8.2.2 A minimum of two (2) suction outlets shall be provided for each pump and the suction outlet system, separated by a minimum of three feet (3) [91.44 cm] or located on two (2) planes; i.e., one (1) on the bottom and one (1) on the vertical wall, or two (2) separate vertical walls. These suction outlets shall be plumbed such that the water is drawn through them simultaneously through a common line to the pump.


If you examine the Hot Spring, Watkins products there is no second suction inlet on any of the spas. All of the water is passed through two filters and they are on the same plane, in the same filter housing. Also the size of the filters are not large enough each to fulfill the UL on having each suction inlet be able to take the full flow of the pump volume. The pumps on Hot Spring, Watkins are capable of 60 to 70 Gallons per minute GPM (according to their representatives) and the filters are capable of a maximum of 30 GPM each, according to the manufacture of the filter fiber and the largest filter housing manufacture in the US, Waterway plastics. Each of the suction "fittings" must be able to draw a minimum of 60 Gallons Per Minute, equivalent to the total draw of the pump attached.

My commentary:

This is about a simple as "apple pie". You can change the spices in the pie, but you can't leave out the "apples and the crust". You must, by these rules of safety, separate the suction inlets and have two on each jet pump. The fittings have to be ANSI/NSPI and UL safety suction fittings as well and each suction inlet must be rated for the full flow of the water pump.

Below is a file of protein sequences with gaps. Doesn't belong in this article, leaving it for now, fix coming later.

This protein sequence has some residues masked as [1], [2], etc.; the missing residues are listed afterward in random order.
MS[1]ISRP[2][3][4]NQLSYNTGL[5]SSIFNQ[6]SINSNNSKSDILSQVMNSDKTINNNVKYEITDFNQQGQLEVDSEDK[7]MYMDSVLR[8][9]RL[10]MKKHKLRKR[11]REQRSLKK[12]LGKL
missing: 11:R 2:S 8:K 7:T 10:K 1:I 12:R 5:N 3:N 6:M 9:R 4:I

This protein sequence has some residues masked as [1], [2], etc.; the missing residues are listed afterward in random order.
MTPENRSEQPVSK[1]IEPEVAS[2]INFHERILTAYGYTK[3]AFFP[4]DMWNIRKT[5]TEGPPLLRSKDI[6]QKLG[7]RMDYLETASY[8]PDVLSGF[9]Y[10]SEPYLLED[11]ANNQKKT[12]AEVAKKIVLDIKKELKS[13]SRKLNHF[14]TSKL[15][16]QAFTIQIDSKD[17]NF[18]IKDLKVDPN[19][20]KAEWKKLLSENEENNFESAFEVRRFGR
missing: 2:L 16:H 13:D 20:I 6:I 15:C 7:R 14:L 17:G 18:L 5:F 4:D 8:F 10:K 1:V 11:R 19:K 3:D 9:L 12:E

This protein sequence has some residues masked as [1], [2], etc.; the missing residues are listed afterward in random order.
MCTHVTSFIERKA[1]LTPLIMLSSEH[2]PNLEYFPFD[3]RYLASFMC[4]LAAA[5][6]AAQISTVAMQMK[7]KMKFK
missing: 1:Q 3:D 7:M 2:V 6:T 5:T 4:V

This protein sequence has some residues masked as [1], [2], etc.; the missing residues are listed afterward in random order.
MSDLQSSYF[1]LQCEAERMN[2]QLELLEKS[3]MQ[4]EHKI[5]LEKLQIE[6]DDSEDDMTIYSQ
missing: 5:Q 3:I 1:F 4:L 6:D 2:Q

Take a close look at a Hot Spring spa and tell my why you have put your UL sticker on it. It is not only against the UL standards, it is against the ANSI standards.


Most all of the problems relating to this company is due to the 100% no bypass filtering and the tiny circ pump, the two major selling points they use. These spas should be outlawed, until they conform to the ANSI and UL standards. Any spa that touts a 24 hour circulation pump, and a 6000 Watt heater, you better check to see what the circulation rate is and the heater exit temperature. The bare minimum for safety is 18 gallons per minute according to my testing. When you start with a flawed engineering, then try to build on it, it just gets worse. This is why I tell consumers to avoid all spas that use a tiny pump, less than 18 gallons per minute on a high Watt heater. That takes care of about 20 brands that I know of, including all the major ones from Southern California.

Because Hot Spring spas sells so many spas, other companies are following these dangerous concepts of inadequate filtering and super hot heater "high limits", including Sundance spas, Jacuzzi, Dimension One and many others.